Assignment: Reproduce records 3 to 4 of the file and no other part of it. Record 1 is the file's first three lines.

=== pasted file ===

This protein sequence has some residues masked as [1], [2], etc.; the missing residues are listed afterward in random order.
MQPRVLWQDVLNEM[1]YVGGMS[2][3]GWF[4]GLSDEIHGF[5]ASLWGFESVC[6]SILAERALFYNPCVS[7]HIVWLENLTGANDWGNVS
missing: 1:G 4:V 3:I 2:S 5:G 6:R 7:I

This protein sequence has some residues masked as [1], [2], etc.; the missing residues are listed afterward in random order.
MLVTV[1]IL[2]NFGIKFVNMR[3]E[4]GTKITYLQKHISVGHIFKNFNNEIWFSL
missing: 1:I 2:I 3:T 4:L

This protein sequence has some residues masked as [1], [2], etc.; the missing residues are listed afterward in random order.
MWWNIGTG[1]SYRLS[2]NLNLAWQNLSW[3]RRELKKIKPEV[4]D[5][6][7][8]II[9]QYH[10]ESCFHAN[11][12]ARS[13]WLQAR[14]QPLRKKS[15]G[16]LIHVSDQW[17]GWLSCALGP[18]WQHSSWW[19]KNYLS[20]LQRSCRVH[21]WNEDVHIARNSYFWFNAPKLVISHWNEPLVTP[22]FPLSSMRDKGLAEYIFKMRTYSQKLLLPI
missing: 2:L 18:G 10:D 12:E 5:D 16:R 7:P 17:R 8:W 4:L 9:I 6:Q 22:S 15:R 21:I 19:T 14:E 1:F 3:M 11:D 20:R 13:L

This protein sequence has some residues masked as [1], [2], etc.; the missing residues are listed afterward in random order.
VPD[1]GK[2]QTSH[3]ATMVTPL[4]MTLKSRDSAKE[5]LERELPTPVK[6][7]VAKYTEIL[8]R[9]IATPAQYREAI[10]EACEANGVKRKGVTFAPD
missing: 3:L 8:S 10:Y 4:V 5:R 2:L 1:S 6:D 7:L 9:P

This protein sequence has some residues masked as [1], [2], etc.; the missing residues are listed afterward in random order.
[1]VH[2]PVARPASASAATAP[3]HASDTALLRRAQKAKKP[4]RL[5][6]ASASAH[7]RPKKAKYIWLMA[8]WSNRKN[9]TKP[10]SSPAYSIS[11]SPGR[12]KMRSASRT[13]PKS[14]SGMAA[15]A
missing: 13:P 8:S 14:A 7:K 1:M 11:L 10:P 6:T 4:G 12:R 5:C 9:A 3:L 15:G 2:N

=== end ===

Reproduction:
This protein sequence has some residues masked as [1], [2], etc.; the missing residues are listed afterward in random order.
MWWNIGTG[1]SYRLS[2]NLNLAWQNLSW[3]RRELKKIKPEV[4]D[5][6][7][8]II[9]QYH[10]ESCFHAN[11][12]ARS[13]WLQAR[14]QPLRKKS[15]G[16]LIHVSDQW[17]GWLSCALGP[18]WQHSSWW[19]KNYLS[20]LQRSCRVH[21]WNEDVHIARNSYFWFNAPKLVISHWNEPLVTP[22]FPLSSMRDKGLAEYIFKMRTYSQKLLLPI
missing: 2:L 18:G 10:D 12:E 5:D 16:R 7:P 17:R 8:W 4:L 9:I 6:Q 22:S 15:R 21:I 19:T 14:E 1:F 3:M 11:D 20:R 13:L

This protein sequence has some residues masked as [1], [2], etc.; the missing residues are listed afterward in random order.
VPD[1]GK[2]QTSH[3]ATMVTPL[4]MTLKSRDSAKE[5]LERELPTPVK[6][7]VAKYTEIL[8]R[9]IATPAQYREAI[10]EACEANGVKRKGVTFAPD
missing: 3:L 8:S 10:Y 4:V 5:R 2:L 1:S 6:D 7:L 9:P